Mathematics (from Ancient Greek, Greek: ) includes the study of such topics as quantity (number theory), mathematical structure, structure (algebra), space (geometry), and calculus, change (mathematical analysis, analysis). It ha ...

or invertible sheaf
In mathematics
Mathematics (from Ancient Greek, Greek: ) includes the study of such topics as quantity (number theory), mathematical structure, structure (algebra), space (geometry), and calculus, change (mathematical analysis, analysis). It h ...

language, without reference to divisors at all. In those terms, divisors $D$ (Cartier divisor
In algebraic geometry, divisors are a generalization of codimension-1 subvarieties of algebraic varieties. Two different generalizations are in common use, Cartier divisors and Weil divisors (named for Pierre Cartier and André Weil
André W ...

s, to be precise) correspond to line bundles, and linear equivalence of two divisors means that the corresponding line bundles are isomorphic.
Examples

Linear equivalence

Consider the line bundle $\backslash mathcal(2)$ on $\backslash mathbb^3$ whose sections $s\; \backslash in\; \backslash Gamma(\backslash mathbb^3,\backslash mathcal(2))$ define quadric surfaces. For the associated divisor $D\_s\; =\; Z(s)$, it is linearly equivalent to any other divisor defined by the vanishing locus of some $t\; \backslash in\; \backslash Gamma(\backslash mathbb^3,\backslash mathcal(2))$ using the rational function $\backslash left(t/s\backslash right)$ (Proposition 7.2). For example, the divisor $D$ associated to the vanishing locus of $x^2\; +\; y^2\; +\; z^2\; +\; w^2$ is linearly equivalent to the divisor $E$ associated to the vanishing locus of $xy$. Then, there is the equivalence of divisors$D\; =\; E\; +\; \backslash left(\; \backslash frac\; \backslash right)$

Linear systems on curves

One of the important complete linear systems on an algebraic curve $C$ of genus $g$ is given by the complete linear system associated with the canonical divisor $K$, denoted $,\; K,\; =\; \backslash mathbb(H^0(C,\backslash omega\_C))$. This definition follows from proposition II.7.7 of Hartshorne since every effective divisor in the linear system comes from the zeros of some section of $\backslash omega\_C$.Hyperelliptic curves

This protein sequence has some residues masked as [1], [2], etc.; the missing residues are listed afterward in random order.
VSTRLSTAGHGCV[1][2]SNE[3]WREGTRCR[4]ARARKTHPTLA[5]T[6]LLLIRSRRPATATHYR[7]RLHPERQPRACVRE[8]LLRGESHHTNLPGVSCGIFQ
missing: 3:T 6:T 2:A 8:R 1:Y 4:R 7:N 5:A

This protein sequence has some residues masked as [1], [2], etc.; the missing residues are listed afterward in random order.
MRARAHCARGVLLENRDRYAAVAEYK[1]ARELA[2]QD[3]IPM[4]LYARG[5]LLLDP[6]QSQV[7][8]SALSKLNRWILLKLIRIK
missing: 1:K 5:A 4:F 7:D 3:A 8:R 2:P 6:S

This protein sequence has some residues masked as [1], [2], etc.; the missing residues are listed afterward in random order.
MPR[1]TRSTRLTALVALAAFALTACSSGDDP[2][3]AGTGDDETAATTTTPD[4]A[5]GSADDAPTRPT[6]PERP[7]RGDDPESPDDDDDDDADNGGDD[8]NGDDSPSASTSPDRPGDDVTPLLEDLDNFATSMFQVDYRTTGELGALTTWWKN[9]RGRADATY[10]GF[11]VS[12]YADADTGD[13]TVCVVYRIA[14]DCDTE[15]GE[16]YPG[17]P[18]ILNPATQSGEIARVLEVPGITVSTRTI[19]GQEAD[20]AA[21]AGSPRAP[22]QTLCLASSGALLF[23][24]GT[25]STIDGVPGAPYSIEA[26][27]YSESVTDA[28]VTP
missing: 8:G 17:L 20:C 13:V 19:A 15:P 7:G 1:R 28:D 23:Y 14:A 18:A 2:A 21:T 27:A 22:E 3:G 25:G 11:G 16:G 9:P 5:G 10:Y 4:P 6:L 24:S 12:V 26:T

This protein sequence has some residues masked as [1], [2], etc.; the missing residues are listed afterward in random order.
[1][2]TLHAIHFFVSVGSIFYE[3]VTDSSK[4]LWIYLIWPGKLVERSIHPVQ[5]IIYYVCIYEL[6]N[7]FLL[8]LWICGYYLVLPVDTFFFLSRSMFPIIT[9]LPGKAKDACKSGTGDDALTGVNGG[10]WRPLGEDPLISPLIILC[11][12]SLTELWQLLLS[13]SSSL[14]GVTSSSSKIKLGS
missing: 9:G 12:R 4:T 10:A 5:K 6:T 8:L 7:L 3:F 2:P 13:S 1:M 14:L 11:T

One application of linear systems is used in the classification of algebraic curves. Ahyperelliptic curve
In algebraic geometry
Algebraic geometry is a branch of mathematics
Mathematics (from Greek: ) includes the study of such topics as numbers ( and ), formulas and related structures (), shapes and spaces in which they are contained (), ...

is a curve $C$ with a degree $2$ morphism $f:C\; \backslash to\; \backslash mathbb^1$. For the case $g=2$ all curves are hyperelliptic: the Riemann–Roch theorem
The Riemann–Roch theorem is an important theorem in mathematics
Mathematics (from Greek: ) includes the study of such topics as numbers (arithmetic and number theory), formulas and related structures (algebra), shapes and spaces in which ...

then gives the degree of $K\_C$ is $2g\; -\; 2\; =\; 2$ and $h^0(K\_C)\; =\; 2$, hence there is a degree $2$ map to $\backslash mathbb^1\; =\; \backslash mathbb(H^0(C,\backslash omega\_C))$.
g_{r}^{d}

Linear systems of hypersurfaces in $\backslash mathbb^n$

Consider the line bundle $\backslash mathcal(d)$ over $\backslash mathbb^n$. If we take global sections $V\; =\; \backslash Gamma(\backslash mathcal(d))$, then we can take its projectivization $\backslash mathbb(V)$. This is isomorphic to $\backslash mathbb^N$ where :$N\; =\; \backslash binom\; -\; 1$ Then, using any embedding $\backslash mathbb^k\; \backslash to\; \backslash mathbb^N$ we can construct a linear system of dimension $k$.Linear system of conics

Other examples

TheCayley–Bacharach theorem
In mathematics
Mathematics (from Greek: ) includes the study of such topics as numbers (arithmetic and number theory), formulas and related structures (algebra), shapes and spaces in which they are contained (geometry), and quantities and t ...

is a property of a pencil of cubics, which states that the base locus satisfies an "8 implies 9" property: any cubic containing 8 of the points necessarily contains the 9th.
Linear systems in birational geometry

In general linear systems became a basic tool ofbirational geometry
In mathematics
Mathematics (from Greek: ) includes the study of such topics as numbers (arithmetic and number theory), formulas and related structures (algebra), shapes and spaces in which they are contained (geometry), and quantities and t ...

as practised by the Italian school of algebraic geometry
In relation to the history of mathematics
The history of mathematics deals with the origin of discoveries in mathematics and the History of mathematical notation, mathematical methods and notation of the past. Before the modern age and the world ...

. The technical demands became quite stringent; later developments clarified a number of issues. The computation of the relevant dimensions — the Riemann–Roch problem as it can be called — can be better phrased in terms of homological algebra
Homological algebra is the branch of mathematics